Kidney problems

April 14, 2006

I was delighted to read Baroness Warnock's review of my book Stakes and Kidneys (April 7). But it is unfortunate that Warnock chose to focus primarily on what she perceived as the style of the book. This might, of course, simply indicate that she has no good arguments against my position.

When she does attempt to criticise my position, she makes serious mistakes. Warnock notes that I argue that the sale of a kidney would not be an "involuntary" action. She claims that my argument is misplaced, as "no one would suggest that" it would be. But some opponents of markets in human transplant kidneys do claim that a sale of a kidney would be involuntary in this way - and it is the arguments of such people that I address at that point.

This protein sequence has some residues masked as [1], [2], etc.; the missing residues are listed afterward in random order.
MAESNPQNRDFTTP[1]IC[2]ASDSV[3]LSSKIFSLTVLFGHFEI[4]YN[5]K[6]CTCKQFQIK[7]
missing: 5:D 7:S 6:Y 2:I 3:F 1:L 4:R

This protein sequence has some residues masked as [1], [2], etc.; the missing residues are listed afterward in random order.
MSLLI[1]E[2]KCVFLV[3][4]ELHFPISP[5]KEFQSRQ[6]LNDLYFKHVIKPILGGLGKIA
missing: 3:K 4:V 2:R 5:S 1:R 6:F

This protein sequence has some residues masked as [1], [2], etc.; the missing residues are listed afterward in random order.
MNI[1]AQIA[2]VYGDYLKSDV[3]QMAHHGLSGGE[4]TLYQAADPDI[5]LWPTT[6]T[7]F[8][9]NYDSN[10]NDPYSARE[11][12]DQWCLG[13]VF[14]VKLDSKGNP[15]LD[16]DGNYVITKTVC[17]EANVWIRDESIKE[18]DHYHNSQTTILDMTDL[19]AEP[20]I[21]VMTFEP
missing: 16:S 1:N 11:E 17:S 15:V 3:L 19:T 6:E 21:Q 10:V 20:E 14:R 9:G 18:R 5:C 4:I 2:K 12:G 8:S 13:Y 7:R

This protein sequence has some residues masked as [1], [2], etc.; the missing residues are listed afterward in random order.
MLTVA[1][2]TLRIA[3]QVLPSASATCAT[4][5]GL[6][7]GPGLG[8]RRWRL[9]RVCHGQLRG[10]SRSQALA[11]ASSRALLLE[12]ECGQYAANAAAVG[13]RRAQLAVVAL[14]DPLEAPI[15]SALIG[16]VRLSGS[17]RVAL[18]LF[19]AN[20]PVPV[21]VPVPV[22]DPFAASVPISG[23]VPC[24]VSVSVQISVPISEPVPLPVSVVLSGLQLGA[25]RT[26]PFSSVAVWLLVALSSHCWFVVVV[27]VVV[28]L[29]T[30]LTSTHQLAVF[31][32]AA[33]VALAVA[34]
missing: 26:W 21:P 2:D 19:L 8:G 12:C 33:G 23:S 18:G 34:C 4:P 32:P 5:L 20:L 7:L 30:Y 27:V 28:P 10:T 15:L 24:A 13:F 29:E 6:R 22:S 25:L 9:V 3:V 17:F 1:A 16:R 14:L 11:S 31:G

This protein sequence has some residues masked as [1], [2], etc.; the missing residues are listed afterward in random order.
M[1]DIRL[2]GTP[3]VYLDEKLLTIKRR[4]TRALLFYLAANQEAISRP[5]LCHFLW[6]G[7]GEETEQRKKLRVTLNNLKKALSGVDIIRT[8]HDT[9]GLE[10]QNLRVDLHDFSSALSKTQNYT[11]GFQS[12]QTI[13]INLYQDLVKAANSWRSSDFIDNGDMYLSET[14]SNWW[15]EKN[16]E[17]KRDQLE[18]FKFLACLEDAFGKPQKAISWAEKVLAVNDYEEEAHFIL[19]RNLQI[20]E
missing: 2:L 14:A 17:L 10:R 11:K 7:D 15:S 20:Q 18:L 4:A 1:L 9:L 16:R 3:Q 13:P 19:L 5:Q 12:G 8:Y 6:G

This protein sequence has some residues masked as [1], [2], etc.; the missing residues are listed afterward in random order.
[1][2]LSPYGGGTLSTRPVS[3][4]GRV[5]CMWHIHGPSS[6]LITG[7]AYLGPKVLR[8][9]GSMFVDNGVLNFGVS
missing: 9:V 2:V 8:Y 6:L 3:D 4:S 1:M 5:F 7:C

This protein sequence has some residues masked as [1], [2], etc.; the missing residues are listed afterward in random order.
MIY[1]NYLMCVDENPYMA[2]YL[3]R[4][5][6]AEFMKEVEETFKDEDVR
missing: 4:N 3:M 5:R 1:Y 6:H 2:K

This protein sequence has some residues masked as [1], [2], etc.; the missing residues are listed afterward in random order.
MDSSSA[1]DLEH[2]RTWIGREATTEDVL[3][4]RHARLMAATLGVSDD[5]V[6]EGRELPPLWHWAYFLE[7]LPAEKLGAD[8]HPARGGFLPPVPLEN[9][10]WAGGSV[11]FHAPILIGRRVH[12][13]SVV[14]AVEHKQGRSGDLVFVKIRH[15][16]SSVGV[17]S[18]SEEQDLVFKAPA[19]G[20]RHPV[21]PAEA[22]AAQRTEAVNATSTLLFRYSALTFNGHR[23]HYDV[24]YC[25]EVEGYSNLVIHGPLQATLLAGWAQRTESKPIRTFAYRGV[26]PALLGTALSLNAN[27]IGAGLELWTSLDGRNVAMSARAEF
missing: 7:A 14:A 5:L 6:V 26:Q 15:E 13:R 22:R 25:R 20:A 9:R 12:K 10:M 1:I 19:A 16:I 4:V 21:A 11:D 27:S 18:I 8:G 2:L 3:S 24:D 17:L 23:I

Warnock also claims that my arguments are based on the view that "freedom to choose has become the highest value and not to inhibit this is the categorical imperative". But in two chapters I outline ways in which a person's freedom to choose should be curtailed to protect her future ability to exercise this freedom. To fail to read or understand one chapter out of nine is misfortunate, but to fail to read or understand two is simply careless.

James Stacey Taylor
The College of New Jersey, US

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